Finally, a scientifically validated reason as to why people take so many pictures of their food - and how they might benefit from doing so.
Food bloggers and people, in general, get a bad rap when it comes to taking pictures of their meals so they can be uploaded and shown off on social media. And granted, your friend who incessantly takes photos of his/her food and beverages then shares them on Facebook, Instagram, Twitter, and Snapchat can be a bit annoying. However, research now shows that using apps such as Instagram to showcase one’s food choices can actually help people eat healthier.
The study was conducted by the University of Washington and reveals that people who track food intake through photography often make better food choices. This is likely a result of being held accountable by followers, though the researchers also believe the visual aid helps food lovers perceive the type (and quantity) of food they really eat and, as a result, make better choices.
For the study, researchers conducted in-depth interviews with 16 people who consistently record and share what they eat on Instagram. They recorded the participants’ perceived benefits and challenges of using the social media platforms to achieve their eating and fitness goals and concluded that Instagram works better than apps or journaling to monitor food intake because it is easy to snap a picture then upload it for the world to see. Some users make sure to use the hashtags #fooddiary or #foodjournal when sharing an image so they can remember to log their food later in the day.
Commenting on the findings, lead author and engineering doctoral student Christina Chung stated:
“The benefit of photos is that it’s more fun to do than taking out a booklet or typing hundreds of words of description in an app. Plus, it’s more socially appropriate for people who are trying to track their diets to snap a photo of their plate when they’re out with friends – everyone’s doing it and it doesn’t look weird.”
Senior author Sean Munson, assistant professor of human-centered design and engineering at the UW noted that Instagram is beneficial for those who desire to track their food choices because it becomes easier to see if one is truly “treating” themselves once or twice a week, or if they are just indulging every day.
“When you only have one data point for a pizza or donut, it’s easy to rationalize that away as a special occasion,” said Munson. “But when you see a whole tiled grid of them, you have to say to yourself, ‘Wait, I don’t actually have that many special days.’”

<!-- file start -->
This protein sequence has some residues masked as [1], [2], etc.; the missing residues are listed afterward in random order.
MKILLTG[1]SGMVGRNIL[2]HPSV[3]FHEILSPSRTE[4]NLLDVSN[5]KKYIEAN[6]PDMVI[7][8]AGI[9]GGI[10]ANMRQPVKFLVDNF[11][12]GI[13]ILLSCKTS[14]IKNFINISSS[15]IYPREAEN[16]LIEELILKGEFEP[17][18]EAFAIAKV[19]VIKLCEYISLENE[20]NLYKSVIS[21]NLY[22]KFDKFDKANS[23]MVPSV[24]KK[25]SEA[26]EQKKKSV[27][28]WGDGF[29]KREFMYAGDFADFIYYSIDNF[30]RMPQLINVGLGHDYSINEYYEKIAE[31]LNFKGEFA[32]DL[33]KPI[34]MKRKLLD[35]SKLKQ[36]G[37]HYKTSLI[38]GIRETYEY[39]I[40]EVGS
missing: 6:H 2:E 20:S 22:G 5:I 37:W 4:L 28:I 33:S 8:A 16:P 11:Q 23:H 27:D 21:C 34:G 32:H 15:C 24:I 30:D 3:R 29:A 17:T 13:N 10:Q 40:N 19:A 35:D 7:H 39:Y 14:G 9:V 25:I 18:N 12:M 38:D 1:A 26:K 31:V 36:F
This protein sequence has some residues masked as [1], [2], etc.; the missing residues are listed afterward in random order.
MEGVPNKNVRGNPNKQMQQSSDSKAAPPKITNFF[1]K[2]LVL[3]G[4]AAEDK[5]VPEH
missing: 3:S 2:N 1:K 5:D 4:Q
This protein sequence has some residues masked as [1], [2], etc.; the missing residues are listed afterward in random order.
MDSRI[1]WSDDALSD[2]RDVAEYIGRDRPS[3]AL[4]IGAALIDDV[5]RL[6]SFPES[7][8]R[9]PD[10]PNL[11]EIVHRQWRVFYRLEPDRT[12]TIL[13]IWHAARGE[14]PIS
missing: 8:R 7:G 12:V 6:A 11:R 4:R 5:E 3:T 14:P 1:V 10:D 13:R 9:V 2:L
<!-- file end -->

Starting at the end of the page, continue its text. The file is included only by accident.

There’s a type of camaraderie between users of Instagram and their followers, as well, the researchers learned. For instance, one woman who previously used the MyFitnessPal app to track her diet says she used to make excuses to herself about why she didn’t need to log a bag of chips because it was so tiny. “With Instagram, it helped me because I was taking a picture of it – it’s real and it does exist and it does count towards what I was eating. And then putting up a visual image of it really helped me stay honest,” the user said. By uploading pictures to Instagram, however, she feels more accountable and strives to maintain a predominantly healthy diet. By using certain hashtags, individuals can also feel as if they are part of a community, and that type of support is essential when it comes to losing weight (and keeping it off). The ability to create multiple accounts for specific purposes is credited by the researchers as a powerful tool for those who use the resource for keeping clean diets.
“With Instagram, you can have a separate part of your profile dedicated to food journaling and you don’t have to be worried that your family member or neighbor who just wants to see pictures of your dogs or vacations will be turned off,” Chung said. “It’s not funneling everything to the same channel.”
It is also worth noting that taking pictures of food, editing them, and then uploading them to a social media platform is now more socially acceptable than logging every macro and micronutrient one consumes, particularly in the younger generations. Of course, some of the people who were interviewed did report tensions between wanting to remain honest about they eat and feeling reluctant to photograph food that would be perceived as unhealthy.
Ultimately, however, it seems the app offers plenty of reward for those who desire to get fit and be healthy, and don’t care about their neighbor’s opinion on the consistent practice of photographing food. If it allows people to be more mindful of their health, it is likely a positive tool in present-day society.
“Maintenance becomes pretty boring for a lot of people because your quest to hit a goal has worn off,” Munson said. “This made things more interesting and meaningful for people because after they got to their goal, they turned to thinking about how they could help others and stay accountable to people who were relying on them for support.”
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